Really interesting longread here on the work of Alexander Kluge, who I haven’t heard of before – an “information epic” –
These chapters are further divided into titled sections and subsections, the latter of which are typically prose passages of no more than a page or two in length. More heterogeneous than the word “stories” implies, the subsections are comprised of anecdotes, vignettes, reports, descriptions, lists, interview-like bits of unattributed dialogue, or diary entries boxed off from the rest of the text with a thin black line. While most of them are written in the third person, some are narrated in the first person by fictional characters, historical personages or Kluge himself. Interspersed between them are slogans and quotations in different font sizes and a wealth of visual media, including photographs; reproductions of paintings, drawings and posters; various kinds of maps; film and television stills; and, now that the technology has become available, QR codes. The organising principle is literary montage – and in terms of both form and content, the line separating Kluge’s work for the page from his work for the screen has been porous.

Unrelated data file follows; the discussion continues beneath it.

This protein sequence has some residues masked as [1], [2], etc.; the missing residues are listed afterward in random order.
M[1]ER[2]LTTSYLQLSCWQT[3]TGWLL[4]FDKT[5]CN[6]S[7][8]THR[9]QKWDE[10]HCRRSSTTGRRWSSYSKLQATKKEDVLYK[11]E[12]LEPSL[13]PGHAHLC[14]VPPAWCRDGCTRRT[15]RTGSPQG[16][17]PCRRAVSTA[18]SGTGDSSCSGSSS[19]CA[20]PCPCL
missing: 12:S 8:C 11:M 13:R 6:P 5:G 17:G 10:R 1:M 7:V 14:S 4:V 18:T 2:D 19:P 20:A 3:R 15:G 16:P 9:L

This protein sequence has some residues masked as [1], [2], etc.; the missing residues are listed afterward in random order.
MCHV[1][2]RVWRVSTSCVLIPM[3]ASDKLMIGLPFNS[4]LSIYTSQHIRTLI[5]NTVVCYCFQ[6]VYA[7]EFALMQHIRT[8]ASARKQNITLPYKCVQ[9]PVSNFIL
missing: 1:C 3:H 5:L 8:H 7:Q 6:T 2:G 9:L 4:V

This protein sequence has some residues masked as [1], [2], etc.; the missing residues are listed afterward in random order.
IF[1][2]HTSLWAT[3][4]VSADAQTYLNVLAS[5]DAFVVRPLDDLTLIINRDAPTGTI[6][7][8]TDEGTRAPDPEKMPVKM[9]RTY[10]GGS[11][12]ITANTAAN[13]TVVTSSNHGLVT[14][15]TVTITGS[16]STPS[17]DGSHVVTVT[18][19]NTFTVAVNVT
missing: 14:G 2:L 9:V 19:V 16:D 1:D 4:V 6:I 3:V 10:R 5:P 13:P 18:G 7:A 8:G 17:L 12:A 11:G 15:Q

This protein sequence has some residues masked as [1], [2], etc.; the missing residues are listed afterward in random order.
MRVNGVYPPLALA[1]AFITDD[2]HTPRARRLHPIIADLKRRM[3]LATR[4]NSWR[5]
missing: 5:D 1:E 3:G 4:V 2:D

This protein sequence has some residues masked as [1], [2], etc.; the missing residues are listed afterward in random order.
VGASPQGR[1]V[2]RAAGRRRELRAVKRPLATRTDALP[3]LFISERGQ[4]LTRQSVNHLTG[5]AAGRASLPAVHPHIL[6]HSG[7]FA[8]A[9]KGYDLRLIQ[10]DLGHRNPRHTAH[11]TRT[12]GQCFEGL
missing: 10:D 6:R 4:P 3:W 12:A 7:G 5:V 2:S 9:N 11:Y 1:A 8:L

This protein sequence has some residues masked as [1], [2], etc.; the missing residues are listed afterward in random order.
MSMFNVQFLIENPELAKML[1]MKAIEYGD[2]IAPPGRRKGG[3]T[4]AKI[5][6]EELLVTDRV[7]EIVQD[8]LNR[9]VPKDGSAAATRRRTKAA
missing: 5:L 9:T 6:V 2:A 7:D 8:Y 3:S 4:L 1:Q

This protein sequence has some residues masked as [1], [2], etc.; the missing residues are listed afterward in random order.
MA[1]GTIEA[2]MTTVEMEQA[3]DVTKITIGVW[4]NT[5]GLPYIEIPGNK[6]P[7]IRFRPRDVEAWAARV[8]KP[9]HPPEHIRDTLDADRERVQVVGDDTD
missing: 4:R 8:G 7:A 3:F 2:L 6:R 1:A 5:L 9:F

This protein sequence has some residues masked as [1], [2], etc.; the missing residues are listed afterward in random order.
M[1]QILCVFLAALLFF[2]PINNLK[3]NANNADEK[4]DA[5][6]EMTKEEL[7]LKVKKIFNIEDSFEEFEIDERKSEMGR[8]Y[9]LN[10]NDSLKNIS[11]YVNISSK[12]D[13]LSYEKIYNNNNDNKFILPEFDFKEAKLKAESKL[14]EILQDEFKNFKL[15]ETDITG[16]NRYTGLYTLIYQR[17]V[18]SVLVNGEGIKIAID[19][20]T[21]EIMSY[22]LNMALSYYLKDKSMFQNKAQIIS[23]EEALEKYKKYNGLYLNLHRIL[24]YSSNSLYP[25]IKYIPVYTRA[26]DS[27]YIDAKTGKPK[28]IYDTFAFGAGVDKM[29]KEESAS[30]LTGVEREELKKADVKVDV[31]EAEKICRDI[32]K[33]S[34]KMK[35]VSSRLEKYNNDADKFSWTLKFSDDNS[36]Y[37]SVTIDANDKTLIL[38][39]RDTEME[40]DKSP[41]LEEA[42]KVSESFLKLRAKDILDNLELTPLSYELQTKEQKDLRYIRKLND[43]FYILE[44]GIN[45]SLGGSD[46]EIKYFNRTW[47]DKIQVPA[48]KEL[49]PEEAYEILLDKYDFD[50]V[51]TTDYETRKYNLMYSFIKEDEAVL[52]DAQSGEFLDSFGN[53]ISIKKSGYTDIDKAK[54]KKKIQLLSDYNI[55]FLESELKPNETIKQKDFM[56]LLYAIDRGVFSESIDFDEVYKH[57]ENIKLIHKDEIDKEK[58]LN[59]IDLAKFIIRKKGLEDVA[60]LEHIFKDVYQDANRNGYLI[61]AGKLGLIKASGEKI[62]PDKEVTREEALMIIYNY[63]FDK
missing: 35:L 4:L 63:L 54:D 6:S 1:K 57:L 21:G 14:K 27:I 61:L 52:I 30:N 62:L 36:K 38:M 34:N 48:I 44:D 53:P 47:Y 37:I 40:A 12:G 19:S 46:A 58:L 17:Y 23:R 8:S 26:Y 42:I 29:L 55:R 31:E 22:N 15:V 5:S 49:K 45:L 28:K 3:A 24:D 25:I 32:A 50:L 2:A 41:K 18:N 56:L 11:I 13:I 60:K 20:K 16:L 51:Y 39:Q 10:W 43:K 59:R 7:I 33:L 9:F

In that section alone are a lot of things I’ve attempted to do in the past, to little avail. It makes me want to return to those ideas, and to read Kluge.